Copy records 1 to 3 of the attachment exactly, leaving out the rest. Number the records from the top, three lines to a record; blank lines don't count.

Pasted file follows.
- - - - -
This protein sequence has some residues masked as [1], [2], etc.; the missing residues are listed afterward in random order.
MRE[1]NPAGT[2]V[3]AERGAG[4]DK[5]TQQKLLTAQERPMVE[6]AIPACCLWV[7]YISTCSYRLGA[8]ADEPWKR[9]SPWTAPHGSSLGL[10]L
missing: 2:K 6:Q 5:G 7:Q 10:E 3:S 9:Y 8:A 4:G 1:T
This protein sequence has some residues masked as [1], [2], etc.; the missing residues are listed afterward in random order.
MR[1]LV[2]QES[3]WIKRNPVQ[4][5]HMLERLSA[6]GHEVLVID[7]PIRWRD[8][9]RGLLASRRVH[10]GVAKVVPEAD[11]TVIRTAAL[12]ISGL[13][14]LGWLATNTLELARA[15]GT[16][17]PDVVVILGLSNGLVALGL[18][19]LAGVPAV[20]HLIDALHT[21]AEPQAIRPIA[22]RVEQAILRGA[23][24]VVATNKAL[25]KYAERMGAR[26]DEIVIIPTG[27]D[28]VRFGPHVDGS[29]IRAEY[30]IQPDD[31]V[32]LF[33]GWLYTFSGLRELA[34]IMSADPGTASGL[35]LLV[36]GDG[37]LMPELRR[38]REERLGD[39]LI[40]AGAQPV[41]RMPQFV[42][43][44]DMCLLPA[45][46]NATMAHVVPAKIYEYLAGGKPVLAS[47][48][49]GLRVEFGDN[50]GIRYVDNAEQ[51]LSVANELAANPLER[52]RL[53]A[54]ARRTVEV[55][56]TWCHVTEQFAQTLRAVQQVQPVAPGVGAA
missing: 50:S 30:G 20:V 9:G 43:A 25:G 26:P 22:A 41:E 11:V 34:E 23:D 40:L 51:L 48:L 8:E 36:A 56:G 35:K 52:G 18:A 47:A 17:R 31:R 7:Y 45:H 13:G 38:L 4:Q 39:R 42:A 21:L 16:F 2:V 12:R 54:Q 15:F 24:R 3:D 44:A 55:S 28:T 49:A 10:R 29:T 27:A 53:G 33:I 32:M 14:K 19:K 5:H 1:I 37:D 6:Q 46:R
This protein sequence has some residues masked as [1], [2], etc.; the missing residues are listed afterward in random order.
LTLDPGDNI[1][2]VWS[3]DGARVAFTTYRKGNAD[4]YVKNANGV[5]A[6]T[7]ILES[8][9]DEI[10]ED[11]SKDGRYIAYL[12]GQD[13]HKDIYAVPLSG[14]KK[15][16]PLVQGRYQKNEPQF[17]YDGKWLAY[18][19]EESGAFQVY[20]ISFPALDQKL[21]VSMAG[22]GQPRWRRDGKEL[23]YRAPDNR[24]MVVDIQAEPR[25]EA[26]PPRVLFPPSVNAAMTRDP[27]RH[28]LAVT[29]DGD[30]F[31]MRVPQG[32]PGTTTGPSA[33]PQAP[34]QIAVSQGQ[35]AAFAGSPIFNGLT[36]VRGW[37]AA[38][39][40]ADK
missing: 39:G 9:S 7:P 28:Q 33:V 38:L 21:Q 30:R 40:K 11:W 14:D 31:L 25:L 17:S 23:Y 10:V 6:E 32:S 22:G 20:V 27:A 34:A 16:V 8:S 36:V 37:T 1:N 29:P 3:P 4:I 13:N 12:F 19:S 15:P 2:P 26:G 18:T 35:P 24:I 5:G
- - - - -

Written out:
This protein sequence has some residues masked as [1], [2], etc.; the missing residues are listed afterward in random order.
MRE[1]NPAGT[2]V[3]AERGAG[4]DK[5]TQQKLLTAQERPMVE[6]AIPACCLWV[7]YISTCSYRLGA[8]ADEPWKR[9]SPWTAPHGSSLGL[10]L
missing: 2:K 6:Q 5:G 7:Q 10:E 3:S 9:Y 8:A 4:G 1:T
This protein sequence has some residues masked as [1], [2], etc.; the missing residues are listed afterward in random order.
MR[1]LV[2]QES[3]WIKRNPVQ[4][5]HMLERLSA[6]GHEVLVID[7]PIRWRD[8][9]RGLLASRRVH[10]GVAKVVPEAD[11]TVIRTAAL[12]ISGL[13][14]LGWLATNTLELARA[15]GT[16][17]PDVVVILGLSNGLVALGL[18][19]LAGVPAV[20]HLIDALHT[21]AEPQAIRPIA[22]RVEQAILRGA[23][24]VVATNKAL[25]KYAERMGAR[26]DEIVIIPTG[27]D[28]VRFGPHVDGS[29]IRAEY[30]IQPDD[31]V[32]LF[33]GWLYTFSGLRELA[34]IMSADPGTASGL[35]LLV[36]GDG[37]LMPELRR[38]REERLGD[39]LI[40]AGAQPV[41]RMPQFV[42][43][44]DMCLLPA[45][46]NATMAHVVPAKIYEYLAGGKPVLAS[47][48][49]GLRVEFGDN[50]GIRYVDNAEQ[51]LSVANELAANPLER[52]RL[53]A[54]ARRTVEV[55][56]TWCHVTEQFAQTLRAVQQVQPVAPGVGAA
missing: 50:S 30:G 20:V 9:G 43:A 25:G 26:P 22:A 41:E 11:V 34:E 23:D 40:L 51:L 48:L 8:E 36:A 56:G 35:K 52:G 18:A 47:A 17:R 31:R 7:Y 45:H 13:G 38:L 4:Q 39:R 42:A 21:L 16:F 2:V 12:R 54:Q 15:F 24:R 3:D 44:A 55:S 28:T 49:A 10:R 29:T 27:A 53:G 33:I 32:M 14:K 19:K 5:H 1:I 37:D 6:Q 46:R
This protein sequence has some residues masked as [1], [2], etc.; the missing residues are listed afterward in random order.
LTLDPGDNI[1][2]VWS[3]DGARVAFTTYRKGNAD[4]YVKNANGV[5]A[6]T[7]ILES[8][9]DEI[10]ED[11]SKDGRYIAYL[12]GQD[13]HKDIYAVPLSG[14]KK[15][16]PLVQGRYQKNEPQF[17]YDGKWLAY[18][19]EESGAFQVY[20]ISFPALDQKL[21]VSMAG[22]GQPRWRRDGKEL[23]YRAPDNR[24]MVVDIQAEPR[25]EA[26]PPRVLFPPSVNAAMTRDP[27]RH[28]LAVT[29]DGD[30]F[31]MRVPQG[32]PGTTTGPSA[33]PQAP[34]QIAVSQGQ[35]AAFAGSPIFNGLT[36]VRGW[37]AA[38][39][40]ADK
missing: 39:G 9:S 7:P 28:Q 33:V 38:L 21:Q 30:R 40:K 11:W 14:D 31:L 25:L 17:S 23:Y 10:V 6:E 32:S 22:G 20:V 27:A 34:A 16:V 8:S 36:V 37:T 1:N 29:P 3:P 4:I 13:N 12:F 19:S 15:P 2:P 26:G 18:T 35:P 24:I 5:G